Tuesday, April 2, 2013
Phil Ramone & Paul Williams: Makers of Rock History
In reading the recent obituaries of Phil Ramone and Paul Williams I was struck by how the rock producer and the rock writer were connected by only degree of separation: Paul Simon.
In the first issue of Crawdaddy(named for a London Club where the Stones played), Williams reviewed Simon & Garfunkel’s new release, "Sounds of Silence", which he had to buy himself. A copy of that seminal, mimeographed issue in 1966 made it to Paul Simon, who called Williams in his dormitory at Swarthmore to thank him for the review. Crawdaddy predates Rolling Stone and Creem but was eventually overwhelmed by the glitzier magazines. Still, Williams, who also wrote a trilogy on Bob Dylan, set the bar pretty high for writers like Jon Landau and Peter Guralnick, both Crawdaddy alums.
In writing about rock music, my intention was not to judge the records (like a critic) or report on the scene (like a journalist) but to explore as an essayist, the experience eof listening to certain records and feeling the whole world through them.
Phil Ramone crossed paths with Paul Simon a few years latter, producing “There Goes Rhymin Simon” and then helping win three Grammys for “Still Crazy After All These Years.” Reading the list of artists he worked with, first as an engineer then producer, one can’t help but consider him as a giant of late 20th century music. It began with John Coltrane and Count Basie and came full circle with a Grammy for Ray Charles’ duets: "Genius Loves Company." In between, besides Simon, were Dusty Springfield, Bob Dylan, Aretha Franklin, Frank Sinatra, Madonna, Billy Joel and Tony Bennett and many others.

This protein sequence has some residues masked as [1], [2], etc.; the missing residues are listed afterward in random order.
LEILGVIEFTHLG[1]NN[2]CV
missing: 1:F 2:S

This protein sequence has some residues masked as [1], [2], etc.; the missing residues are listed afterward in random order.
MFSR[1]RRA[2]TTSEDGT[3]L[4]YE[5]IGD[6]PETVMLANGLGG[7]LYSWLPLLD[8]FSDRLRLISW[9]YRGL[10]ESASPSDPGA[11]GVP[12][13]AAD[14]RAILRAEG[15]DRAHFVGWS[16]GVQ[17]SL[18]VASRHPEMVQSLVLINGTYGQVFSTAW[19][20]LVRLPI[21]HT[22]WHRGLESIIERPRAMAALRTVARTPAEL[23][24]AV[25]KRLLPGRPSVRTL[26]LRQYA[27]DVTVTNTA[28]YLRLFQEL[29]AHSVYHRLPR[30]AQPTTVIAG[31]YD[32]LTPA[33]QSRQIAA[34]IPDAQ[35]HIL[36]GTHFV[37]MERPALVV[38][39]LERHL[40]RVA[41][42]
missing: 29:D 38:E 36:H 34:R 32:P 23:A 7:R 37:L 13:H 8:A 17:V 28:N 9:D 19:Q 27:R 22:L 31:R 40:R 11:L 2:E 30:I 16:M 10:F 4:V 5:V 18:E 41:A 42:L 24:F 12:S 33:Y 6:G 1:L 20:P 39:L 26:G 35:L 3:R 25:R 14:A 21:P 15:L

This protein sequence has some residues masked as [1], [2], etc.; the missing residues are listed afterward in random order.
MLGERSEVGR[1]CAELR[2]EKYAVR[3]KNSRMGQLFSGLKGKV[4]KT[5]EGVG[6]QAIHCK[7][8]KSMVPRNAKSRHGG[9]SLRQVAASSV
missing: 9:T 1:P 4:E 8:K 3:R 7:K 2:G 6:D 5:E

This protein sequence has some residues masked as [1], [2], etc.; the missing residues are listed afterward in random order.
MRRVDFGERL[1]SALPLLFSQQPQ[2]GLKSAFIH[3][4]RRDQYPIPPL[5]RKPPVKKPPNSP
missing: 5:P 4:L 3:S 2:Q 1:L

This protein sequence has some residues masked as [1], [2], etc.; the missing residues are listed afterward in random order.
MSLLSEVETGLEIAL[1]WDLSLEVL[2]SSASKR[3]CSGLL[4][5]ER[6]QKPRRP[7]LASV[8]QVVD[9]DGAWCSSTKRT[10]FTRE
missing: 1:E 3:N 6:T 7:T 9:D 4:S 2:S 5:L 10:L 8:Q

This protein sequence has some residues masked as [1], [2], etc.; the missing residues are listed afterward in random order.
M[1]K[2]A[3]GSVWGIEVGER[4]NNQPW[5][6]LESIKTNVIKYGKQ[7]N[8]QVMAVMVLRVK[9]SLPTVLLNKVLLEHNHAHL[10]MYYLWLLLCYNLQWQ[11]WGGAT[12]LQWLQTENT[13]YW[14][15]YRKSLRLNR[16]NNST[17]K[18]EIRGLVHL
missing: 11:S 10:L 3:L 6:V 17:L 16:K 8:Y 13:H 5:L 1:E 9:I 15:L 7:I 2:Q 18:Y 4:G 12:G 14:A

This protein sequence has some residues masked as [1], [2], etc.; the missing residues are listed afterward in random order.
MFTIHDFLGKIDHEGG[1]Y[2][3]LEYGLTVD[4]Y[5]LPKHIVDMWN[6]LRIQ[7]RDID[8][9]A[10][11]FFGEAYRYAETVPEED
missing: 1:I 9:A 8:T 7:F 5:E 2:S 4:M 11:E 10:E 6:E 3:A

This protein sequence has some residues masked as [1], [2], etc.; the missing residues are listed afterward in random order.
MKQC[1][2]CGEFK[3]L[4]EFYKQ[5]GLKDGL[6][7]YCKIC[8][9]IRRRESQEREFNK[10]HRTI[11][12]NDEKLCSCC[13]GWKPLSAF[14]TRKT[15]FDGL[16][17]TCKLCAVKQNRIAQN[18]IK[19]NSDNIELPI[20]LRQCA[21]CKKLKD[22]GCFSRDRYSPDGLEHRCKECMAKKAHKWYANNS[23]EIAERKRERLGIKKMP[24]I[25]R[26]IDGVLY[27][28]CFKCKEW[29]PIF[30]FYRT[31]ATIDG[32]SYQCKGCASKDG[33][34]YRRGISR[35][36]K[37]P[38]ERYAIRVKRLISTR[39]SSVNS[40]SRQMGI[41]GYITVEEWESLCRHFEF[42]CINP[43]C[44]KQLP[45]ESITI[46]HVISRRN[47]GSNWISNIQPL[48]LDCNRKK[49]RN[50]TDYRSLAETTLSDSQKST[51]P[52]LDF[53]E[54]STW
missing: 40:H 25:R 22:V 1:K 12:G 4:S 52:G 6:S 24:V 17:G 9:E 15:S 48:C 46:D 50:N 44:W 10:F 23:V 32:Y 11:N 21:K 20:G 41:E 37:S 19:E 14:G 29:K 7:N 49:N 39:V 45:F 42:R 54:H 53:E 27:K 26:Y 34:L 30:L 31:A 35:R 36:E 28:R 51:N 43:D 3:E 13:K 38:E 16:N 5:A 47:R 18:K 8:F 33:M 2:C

For several decades, in the music business, Phil Ramone was the answer to the question: Who you gonna call? No doubt, one key to his success was his willingness to let the artist have the spotlight. As reported in the NY Times, he wrote that a record producer’s role was much like that of a film director: to bring out the best performance.
But unlike a director (who is visible and often a celebrity in his own right), the record producer toils in anonymity. We ply our craft deep into the night, behind locked doors. And with few exceptions, the fruit of our labor is seldom launched with the glitzy fanfare of a Hollywood premiere.
For a guy who spent his life working with rock stars, he says his personal highlight came from a gig with a Hollywood screen legend. He was running sound when Marilyn Monroe cooed Happy Birthday Mr. President in 1962.